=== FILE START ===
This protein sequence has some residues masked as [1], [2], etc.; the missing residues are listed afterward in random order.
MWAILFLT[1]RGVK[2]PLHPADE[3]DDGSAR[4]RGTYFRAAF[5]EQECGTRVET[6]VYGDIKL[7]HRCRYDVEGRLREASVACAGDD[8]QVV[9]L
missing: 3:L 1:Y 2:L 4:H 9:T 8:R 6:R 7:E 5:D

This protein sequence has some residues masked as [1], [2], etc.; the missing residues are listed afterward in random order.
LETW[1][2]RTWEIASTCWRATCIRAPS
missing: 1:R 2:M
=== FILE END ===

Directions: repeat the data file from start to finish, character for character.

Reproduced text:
This protein sequence has some residues masked as [1], [2], etc.; the missing residues are listed afterward in random order.
MWAILFLT[1]RGVK[2]PLHPADE[3]DDGSAR[4]RGTYFRAAF[5]EQECGTRVET[6]VYGDIKL[7]HRCRYDVEGRLREASVACAGDD[8]QVV[9]L
missing: 3:L 1:Y 2:L 4:H 9:T 8:R 6:R 7:E 5:D

This protein sequence has some residues masked as [1], [2], etc.; the missing residues are listed afterward in random order.
LETW[1][2]RTWEIASTCWRATCIRAPS
missing: 1:R 2:M